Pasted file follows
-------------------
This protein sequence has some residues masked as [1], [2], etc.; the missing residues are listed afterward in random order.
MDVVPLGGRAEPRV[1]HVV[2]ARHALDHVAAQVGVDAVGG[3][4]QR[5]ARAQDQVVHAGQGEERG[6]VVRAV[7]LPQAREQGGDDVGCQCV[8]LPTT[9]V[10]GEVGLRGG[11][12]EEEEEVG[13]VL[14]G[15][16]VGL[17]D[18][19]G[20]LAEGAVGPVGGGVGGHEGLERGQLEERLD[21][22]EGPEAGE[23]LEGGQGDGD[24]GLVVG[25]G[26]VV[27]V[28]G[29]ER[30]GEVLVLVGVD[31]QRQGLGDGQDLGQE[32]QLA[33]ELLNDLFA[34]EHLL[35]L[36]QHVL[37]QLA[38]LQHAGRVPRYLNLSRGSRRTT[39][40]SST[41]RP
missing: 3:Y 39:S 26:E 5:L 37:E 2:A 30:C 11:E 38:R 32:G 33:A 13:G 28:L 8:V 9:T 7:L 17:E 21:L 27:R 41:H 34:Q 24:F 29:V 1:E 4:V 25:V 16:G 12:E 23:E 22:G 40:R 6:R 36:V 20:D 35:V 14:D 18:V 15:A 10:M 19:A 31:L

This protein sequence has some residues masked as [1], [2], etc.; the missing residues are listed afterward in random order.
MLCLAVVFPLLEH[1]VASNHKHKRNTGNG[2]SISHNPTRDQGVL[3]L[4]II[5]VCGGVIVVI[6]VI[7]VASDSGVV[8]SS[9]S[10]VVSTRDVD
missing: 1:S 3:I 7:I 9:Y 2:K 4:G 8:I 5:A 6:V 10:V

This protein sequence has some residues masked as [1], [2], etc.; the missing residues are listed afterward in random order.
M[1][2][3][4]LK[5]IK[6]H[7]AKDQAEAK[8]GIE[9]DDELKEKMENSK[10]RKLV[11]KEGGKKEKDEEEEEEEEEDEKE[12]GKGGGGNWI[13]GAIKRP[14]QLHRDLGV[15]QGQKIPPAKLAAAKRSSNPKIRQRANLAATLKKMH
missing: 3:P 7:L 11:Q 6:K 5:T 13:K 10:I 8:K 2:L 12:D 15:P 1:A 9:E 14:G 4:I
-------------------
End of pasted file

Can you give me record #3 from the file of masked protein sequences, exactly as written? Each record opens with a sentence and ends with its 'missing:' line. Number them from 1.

This protein sequence has some residues masked as [1], [2], etc.; the missing residues are listed afterward in random order.
M[1][2][3][4]LK[5]IK[6]H[7]AKDQAEAK[8]GIE[9]DDELKEKMENSK[10]RKLV[11]KEGGKKEKDEEEEEEEEEDEKE[12]GKGGGGNWI[13]GAIKRP[14]QLHRDLGV[15]QGQKIPPAKLAAAKRSSNPKIRQRANLAATLKKMH
missing: 3:P 7:L 11:Q 6:K 5:T 13:K 10:I 8:K 2:L 12:D 15:P 1:A 9:E 14:G 4:I